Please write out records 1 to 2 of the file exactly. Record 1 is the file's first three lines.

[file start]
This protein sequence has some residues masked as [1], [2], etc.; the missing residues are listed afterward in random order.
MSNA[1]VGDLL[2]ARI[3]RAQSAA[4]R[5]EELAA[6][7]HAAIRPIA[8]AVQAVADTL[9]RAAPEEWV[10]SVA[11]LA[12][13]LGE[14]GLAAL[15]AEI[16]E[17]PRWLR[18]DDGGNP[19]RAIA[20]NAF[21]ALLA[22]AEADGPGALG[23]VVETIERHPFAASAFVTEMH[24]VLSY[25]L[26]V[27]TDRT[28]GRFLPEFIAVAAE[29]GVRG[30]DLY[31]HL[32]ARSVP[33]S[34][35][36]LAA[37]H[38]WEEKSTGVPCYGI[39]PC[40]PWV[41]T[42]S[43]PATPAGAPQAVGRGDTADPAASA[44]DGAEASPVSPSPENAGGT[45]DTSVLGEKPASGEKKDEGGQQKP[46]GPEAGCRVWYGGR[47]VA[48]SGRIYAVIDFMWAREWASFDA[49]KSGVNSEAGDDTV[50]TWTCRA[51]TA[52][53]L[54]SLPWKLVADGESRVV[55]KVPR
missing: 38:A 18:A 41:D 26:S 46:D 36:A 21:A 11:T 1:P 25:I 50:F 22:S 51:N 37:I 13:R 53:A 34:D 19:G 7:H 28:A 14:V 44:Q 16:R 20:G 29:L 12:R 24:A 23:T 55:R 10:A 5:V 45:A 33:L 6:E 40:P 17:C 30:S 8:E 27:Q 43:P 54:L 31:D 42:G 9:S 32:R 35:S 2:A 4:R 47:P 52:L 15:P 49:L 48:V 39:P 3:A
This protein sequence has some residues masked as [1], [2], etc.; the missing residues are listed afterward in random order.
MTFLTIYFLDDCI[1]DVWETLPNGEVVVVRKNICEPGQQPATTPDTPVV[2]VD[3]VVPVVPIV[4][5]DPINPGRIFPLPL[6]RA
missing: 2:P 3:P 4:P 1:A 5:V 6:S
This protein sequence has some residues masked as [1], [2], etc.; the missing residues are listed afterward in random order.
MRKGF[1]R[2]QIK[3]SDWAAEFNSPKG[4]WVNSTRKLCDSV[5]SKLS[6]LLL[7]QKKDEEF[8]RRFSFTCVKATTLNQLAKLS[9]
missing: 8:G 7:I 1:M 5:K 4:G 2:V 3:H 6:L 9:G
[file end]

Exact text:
This protein sequence has some residues masked as [1], [2], etc.; the missing residues are listed afterward in random order.
MSNA[1]VGDLL[2]ARI[3]RAQSAA[4]R[5]EELAA[6][7]HAAIRPIA[8]AVQAVADTL[9]RAAPEEWV[10]SVA[11]LA[12][13]LGE[14]GLAAL[15]AEI[16]E[17]PRWLR[18]DDGGNP[19]RAIA[20]NAF[21]ALLA[22]AEADGPGALG[23]VVETIERHPFAASAFVTEMH[24]VLSY[25]L[26]V[27]TDRT[28]GRFLPEFIAVAAE[29]GVRG[30]DLY[31]HL[32]ARSVP[33]S[34][35][36]LAA[37]H[38]WEEKSTGVPCYGI[39]PC[40]PWV[41]T[42]S[43]PATPAGAPQAVGRGDTADPAASA[44]DGAEASPVSPSPENAGGT[45]DTSVLGEKPASGEKKDEGGQQKP[46]GPEAGCRVWYGGR[47]VA[48]SGRIYAVIDFMWAREWASFDA[49]KSGVNSEAGDDTV[50]TWTCRA[51]TA[52][53]L[54]SLPWKLVADGESRVV[55]KVPR
missing: 38:A 18:A 41:D 26:S 46:D 36:A 21:A 11:T 1:P 25:I 50:F 22:S 51:N 37:I 13:R 53:A 34:D 19:G 7:H 28:A 14:V 44:Q 16:R 20:G 29:L 12:R 24:A 23:T 55:R 10:A 5:V 45:A 33:L 6:E 40:P 17:C 30:S 8:E 27:Q 43:P 54:L 31:D 42:G 9:S 32:R 35:S 2:A 4:R 47:P 52:L 15:P 49:L 48:V 39:P 3:A
This protein sequence has some residues masked as [1], [2], etc.; the missing residues are listed afterward in random order.
MTFLTIYFLDDCI[1]DVWETLPNGEVVVVRKNICEPGQQPATTPDTPVV[2]VD[3]VVPVVPIV[4][5]DPINPGRIFPLPL[6]RA
missing: 2:P 3:P 4:P 1:A 5:V 6:S